Dish Network Call Center Unpaid Overtime Class Action
Hundreds of current and former DISH Network call center workers have joined a federal lawsuit against DISH Network alleging overtime violations.
Stephan Zouras, LLP represents Inside Sales Associates (ISA’s) that work or have worked in DISH Network call center facilities.
In August 2012, Stephan Zouras filed a class action lawsuit alleging DISH Network required ISA’s to perform unpaid work before and after the start of their scheduled shift, including but not limited to booting up and logging on to their computers and initializing several software programs, and to perform unpaid work during breaks and lunch time.
The lawsuit also claims when ISA’s worked more than 40 hours per week, DISH Network failed to pay proper overtime wages. Failing to pay hourly workers time and half for all hours worked beyond 40 hours in a workweek may result in a violation of the Fair Labor Standards Act, as well as applicable state law.
After being sent to arbitration, on October 29, 2013 the Arbitrator ruled that the case should move forward as a class action for all New Jersey call center ISAs.
In 2016, Stephan Zouras was able to recover in excess of $1,000,000 for New Jersery ISAs.
If you worked for DISH Network in one of their call centers nationwide or any other call center and would like more information on your rights, contact us.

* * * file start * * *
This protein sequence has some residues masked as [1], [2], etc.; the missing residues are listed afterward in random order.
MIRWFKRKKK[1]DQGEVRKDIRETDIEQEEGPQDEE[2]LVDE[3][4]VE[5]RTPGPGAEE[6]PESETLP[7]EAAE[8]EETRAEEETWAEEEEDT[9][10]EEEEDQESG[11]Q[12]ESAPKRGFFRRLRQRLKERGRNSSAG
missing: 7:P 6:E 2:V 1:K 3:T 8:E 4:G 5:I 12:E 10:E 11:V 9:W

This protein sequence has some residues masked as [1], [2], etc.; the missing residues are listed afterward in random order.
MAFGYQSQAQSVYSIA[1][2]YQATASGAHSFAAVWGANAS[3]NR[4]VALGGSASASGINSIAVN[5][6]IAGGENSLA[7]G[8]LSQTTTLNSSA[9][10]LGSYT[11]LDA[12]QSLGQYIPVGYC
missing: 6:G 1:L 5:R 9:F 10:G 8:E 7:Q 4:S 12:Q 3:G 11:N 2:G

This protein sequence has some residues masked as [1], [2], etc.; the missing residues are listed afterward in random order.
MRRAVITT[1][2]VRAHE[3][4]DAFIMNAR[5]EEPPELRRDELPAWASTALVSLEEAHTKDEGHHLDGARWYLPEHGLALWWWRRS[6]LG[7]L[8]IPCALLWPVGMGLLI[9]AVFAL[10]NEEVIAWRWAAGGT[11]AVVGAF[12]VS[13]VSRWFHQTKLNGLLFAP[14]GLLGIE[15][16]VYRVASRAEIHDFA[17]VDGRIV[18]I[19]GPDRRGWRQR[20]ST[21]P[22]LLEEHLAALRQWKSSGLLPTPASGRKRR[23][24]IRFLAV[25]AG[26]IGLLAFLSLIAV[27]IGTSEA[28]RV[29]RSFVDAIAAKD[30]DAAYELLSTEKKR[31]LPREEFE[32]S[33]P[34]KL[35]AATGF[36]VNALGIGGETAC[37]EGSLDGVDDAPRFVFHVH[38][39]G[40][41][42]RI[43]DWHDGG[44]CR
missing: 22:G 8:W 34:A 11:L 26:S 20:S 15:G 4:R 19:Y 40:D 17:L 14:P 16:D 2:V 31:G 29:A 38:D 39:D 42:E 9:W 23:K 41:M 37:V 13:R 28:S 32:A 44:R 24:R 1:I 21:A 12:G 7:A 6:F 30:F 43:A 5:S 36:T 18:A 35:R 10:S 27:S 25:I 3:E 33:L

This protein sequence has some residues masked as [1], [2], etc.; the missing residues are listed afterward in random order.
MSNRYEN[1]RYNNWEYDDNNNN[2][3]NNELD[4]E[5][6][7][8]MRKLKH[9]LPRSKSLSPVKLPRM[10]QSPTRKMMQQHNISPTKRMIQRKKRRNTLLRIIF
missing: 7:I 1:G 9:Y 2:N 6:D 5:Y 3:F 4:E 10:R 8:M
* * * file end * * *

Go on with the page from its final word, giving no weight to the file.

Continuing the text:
ABOUT UNPAID WAGES AND MINIMUM WAGE LITIGATION:
All too often, employers try to take advantage of their employees by not properly compensating them for time worked in violation of federal and state law. The Fair Labor Standards Act (FLSA) requires employers to pay employees 1 1/2 times their regular rate of pay for all hours worked over 40 each workweek unless they are properly classified as “exempt.”
The law requires the employer to satisfy very strict requirements to properly classify an employee as an exempt professional, executive, administrator, intern or some other recognized category of exemption.
The FLSA also requires employers to keep accurate time records of all employees. Some employers try to skirt the law by paying only for “scheduled” time worked or paying based on an estimated or otherwise inaccurate time.
An employer’s failure to make and maintain accurate time records and paying for all time worked can have serious consequences. In such cases, employees are eligible to seek damages in addition to all unpaid wages including double (or “liquidated”) damages, back interest, attorney’s fees and costs.← Back to Cases